AUSTIN, Texas -- In Jillian Lauren's best-selling 2009 memoir "Some Girls: My Life in a Harem," she told her own story of going through hell.

With her new novel, she gets to put someone else through it.

In the book, "Pretty," ex-stripper and ex-addict Bebe Baker struggles to emerge from a life built on bad choices.

It's familiar territory for Lauren, whose widely praised "Some Girls" recounted the 18 months she spent as part of the Prince of Brunei's harem in the early 1990s, an unsustainable palace life complete with insane shopping trips, parties and bags of money. She was one of the first American women to be recruited by the prince.

Lauren, a New Jersey native and New York University dropout who was in her late teens at the time, was able to pull herself out, connect with her birth mother and form a family of her own with her husband, Weezer bassist Scott Shriner, and their 3 1/2-year-old son, Tariku. They live in Los Angeles, where she writes, performs and contributes to her own blog as well as parenting blogs.

Although "Pretty" is her first work of fiction, she wrote the majority of it in her early 30s, so it predates "Some Girls," Lauren said during a recent phone interview.

''I actually wrote most of the book when I was in my MFA program at Antioch University in Los Angeles," said Lauren, 38. After "Some Girls" was published, she went back to "Pretty" and started making revisions.

When asked if her experience with "Some Girls" changed her perception of "Pretty," Lauren said: "I (took) into account the way that I changed as a writer. By writing a much longer nonfiction piece, I was in a sort of precise, almost journalistlike perspective. I was able to bring that kind of attention to it."

Switching from memoir to fiction for the revisions to "Pretty" was natural because she relied on some of her own experiences to tell Bebe's story.

''I did cull many of the details from 'Pretty' from my own life," says Lauren. She says fiction and memoir "are both ways of telling the truth. They're just different routes. ... I was taking my character and putting her through hell and exploring my own issues in a new way. In my memoir, I was telling my own story. I was very exacting about the events; I really researched them.

''I checked them with other people because I was exploring the way that memory functions and how that relates to the truth."

Another literary outlet for Lauren is her blog at, where she documents her life as a mom, writer and performer, although she doesn't plan to turn that into any kind of a book form.

''The voice that I use in my blog and the immediacy of the form won't carry over, I don't think," she says. "The voice of the blog is very specific, a very off-the-cuff thing that I enjoy doing."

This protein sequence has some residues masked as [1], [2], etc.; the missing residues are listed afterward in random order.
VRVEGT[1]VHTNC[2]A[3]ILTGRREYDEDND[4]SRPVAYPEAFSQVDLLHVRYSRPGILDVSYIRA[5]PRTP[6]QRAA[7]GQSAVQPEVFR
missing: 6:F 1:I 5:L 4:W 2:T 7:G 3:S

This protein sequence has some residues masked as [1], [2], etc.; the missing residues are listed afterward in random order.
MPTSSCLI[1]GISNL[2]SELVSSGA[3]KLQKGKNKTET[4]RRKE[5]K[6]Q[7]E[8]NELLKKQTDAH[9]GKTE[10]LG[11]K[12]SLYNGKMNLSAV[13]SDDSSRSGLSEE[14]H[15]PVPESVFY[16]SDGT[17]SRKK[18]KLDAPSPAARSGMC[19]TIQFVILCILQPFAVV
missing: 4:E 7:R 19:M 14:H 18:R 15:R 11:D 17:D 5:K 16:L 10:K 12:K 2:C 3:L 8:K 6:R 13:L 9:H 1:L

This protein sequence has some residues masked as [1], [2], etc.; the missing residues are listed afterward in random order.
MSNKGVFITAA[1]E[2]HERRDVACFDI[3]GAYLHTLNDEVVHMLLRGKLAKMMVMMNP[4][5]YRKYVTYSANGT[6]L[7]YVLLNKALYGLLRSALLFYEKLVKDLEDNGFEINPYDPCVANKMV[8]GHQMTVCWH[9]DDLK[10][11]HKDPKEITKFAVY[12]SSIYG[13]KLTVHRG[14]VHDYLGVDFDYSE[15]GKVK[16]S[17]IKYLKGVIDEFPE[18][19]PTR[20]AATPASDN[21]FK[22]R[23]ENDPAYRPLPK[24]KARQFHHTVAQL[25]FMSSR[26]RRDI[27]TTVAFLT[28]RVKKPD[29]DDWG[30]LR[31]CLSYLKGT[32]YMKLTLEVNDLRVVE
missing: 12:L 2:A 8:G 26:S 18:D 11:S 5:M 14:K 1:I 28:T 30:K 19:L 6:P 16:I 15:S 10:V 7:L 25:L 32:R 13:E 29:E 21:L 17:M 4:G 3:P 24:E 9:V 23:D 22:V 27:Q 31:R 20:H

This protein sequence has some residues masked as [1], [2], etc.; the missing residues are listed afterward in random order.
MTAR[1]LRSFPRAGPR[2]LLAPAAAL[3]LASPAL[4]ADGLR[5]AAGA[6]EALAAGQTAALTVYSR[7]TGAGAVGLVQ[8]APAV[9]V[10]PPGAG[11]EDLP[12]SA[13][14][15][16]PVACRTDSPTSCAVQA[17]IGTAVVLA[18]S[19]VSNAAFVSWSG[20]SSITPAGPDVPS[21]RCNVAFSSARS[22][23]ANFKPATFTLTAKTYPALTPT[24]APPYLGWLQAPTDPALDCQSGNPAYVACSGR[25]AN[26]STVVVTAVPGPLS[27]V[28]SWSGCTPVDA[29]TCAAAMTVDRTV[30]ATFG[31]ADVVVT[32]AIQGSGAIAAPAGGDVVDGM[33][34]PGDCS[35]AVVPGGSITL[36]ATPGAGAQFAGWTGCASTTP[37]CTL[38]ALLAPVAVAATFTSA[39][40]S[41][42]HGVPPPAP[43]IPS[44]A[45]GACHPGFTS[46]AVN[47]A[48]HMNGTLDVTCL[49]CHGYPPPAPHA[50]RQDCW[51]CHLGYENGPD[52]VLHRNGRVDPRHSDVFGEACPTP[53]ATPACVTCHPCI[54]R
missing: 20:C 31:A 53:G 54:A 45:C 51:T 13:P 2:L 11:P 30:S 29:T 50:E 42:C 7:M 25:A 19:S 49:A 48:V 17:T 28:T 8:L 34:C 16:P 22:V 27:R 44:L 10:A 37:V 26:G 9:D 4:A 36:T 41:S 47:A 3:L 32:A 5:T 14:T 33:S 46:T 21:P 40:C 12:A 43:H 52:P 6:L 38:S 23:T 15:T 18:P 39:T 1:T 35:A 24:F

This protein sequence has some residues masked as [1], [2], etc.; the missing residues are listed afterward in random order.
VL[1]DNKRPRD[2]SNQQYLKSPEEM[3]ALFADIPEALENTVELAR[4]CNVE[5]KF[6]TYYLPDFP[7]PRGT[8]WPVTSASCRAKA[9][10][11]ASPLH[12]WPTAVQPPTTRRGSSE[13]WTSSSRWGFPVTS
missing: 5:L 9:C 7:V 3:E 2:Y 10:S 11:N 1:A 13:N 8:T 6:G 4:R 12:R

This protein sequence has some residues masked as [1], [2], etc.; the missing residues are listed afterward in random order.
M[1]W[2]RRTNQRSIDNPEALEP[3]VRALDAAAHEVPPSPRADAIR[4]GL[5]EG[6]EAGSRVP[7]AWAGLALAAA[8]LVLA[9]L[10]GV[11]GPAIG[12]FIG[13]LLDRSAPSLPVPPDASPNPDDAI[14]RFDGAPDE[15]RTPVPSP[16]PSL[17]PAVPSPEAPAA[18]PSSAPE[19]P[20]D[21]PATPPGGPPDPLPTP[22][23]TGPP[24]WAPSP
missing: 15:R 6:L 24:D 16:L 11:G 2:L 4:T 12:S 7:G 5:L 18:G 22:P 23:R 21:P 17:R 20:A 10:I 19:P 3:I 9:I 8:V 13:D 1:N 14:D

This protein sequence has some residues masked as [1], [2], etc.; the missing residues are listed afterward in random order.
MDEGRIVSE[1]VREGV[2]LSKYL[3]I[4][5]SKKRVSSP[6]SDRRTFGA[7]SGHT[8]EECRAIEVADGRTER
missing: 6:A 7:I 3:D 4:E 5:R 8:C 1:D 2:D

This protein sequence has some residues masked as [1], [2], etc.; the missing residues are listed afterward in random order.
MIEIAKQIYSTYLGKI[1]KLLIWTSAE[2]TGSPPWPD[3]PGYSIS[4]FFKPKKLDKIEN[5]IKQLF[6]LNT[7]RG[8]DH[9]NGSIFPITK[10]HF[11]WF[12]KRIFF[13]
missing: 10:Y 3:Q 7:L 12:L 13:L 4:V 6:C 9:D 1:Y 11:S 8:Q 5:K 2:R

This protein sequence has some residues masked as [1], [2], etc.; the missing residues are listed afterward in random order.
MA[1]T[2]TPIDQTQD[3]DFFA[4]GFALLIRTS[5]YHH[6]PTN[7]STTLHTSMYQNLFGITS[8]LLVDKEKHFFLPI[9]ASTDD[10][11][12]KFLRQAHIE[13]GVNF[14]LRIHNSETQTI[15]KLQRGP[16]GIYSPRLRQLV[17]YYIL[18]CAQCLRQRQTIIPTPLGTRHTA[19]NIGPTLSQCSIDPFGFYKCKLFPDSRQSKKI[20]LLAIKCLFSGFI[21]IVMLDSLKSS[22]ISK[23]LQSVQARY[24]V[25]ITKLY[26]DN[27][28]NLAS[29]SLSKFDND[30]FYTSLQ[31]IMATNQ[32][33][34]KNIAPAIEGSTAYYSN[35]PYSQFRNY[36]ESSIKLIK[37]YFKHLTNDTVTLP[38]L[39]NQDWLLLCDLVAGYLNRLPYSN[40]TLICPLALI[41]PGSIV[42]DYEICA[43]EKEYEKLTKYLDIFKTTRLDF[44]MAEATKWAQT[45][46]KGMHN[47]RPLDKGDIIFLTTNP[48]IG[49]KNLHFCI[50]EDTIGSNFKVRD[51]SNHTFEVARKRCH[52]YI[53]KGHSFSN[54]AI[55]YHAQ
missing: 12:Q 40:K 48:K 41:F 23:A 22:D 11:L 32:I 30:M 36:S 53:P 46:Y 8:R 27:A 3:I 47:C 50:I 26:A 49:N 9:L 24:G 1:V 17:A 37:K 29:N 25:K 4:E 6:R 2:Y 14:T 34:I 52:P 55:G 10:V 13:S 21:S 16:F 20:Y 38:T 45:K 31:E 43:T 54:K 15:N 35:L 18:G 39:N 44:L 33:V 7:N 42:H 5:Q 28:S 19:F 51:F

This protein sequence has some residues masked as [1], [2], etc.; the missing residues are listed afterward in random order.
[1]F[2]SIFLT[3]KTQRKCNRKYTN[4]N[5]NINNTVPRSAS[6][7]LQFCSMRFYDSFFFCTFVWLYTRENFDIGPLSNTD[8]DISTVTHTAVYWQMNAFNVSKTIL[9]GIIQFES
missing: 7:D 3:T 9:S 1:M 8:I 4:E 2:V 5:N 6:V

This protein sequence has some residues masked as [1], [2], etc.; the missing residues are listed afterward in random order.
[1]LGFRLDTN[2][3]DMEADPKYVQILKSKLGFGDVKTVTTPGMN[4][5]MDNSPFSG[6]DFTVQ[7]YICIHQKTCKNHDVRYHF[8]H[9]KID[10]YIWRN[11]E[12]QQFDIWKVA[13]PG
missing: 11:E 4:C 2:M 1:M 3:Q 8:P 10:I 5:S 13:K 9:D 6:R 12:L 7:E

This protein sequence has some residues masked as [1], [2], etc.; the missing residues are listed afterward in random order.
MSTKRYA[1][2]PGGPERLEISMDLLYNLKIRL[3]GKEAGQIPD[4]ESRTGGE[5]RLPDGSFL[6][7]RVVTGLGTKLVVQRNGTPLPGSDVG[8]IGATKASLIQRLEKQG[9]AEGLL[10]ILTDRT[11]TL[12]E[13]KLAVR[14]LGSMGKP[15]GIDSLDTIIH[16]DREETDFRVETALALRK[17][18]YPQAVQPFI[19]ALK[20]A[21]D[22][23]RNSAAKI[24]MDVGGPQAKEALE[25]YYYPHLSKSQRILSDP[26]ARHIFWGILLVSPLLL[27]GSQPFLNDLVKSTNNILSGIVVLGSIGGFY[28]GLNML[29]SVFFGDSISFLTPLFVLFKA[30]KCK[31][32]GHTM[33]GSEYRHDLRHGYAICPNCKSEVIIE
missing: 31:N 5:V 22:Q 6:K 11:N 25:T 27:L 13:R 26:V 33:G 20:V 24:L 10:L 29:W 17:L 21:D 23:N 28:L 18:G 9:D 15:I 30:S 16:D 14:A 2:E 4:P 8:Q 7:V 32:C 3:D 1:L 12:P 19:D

Calling herself "a compulsive documenter," Lauren is working on another memoir, this one about her adoption, her and her husband's struggles with infertility and the adoption of Tariku.

Being part of a creative couple with Shriner is inspiring, but not without its challenges, she says.

''We're both practical and spiritual-slash-emotional, moody people. We usually balance each other out -- while one of us is riding high, the other is banging our head against the wall. Once in a while we hit a valley at the same time, and it's not pretty. But it's exciting to be engaged creatively."

Another source for inspiration for Lauren are memoirists such as Mary Karr, Lauren Slater and Nick Flynn, whose "Another (expletive) Night in Suck City" was on Lauren's desk while she wrote "Some Girls."

''I write with a book on my desk. It's the book that I hope will metaphysically infuse my writing," Lauren says. While writing "Pretty," her book of choice was "Rule of the Bone" by Russell Banks.

Lauren's book-on-the-desk technique appears to have worked. Banks created a memorable character in Bone, a teenager with a deeply disturbing past, who, on the run from trouble, begins to make his way toward something.

As narrators, both Bebe of "Pretty" and Bone have strong, realistic voices that elicit empathy, humor and a strong connection with the reader.

''That voice ... was the most mysterious part of the process for me," Lauren says. "Bebe's voice was there for me before I even heard it. I just plugged into it and downloaded it into my head."

Kathy Blackwell writes for the Austin American-Statesman. E-mail: kblackwell(at)

Story Filed By Cox Newspapers

For Use By Clients of the New York Times News Service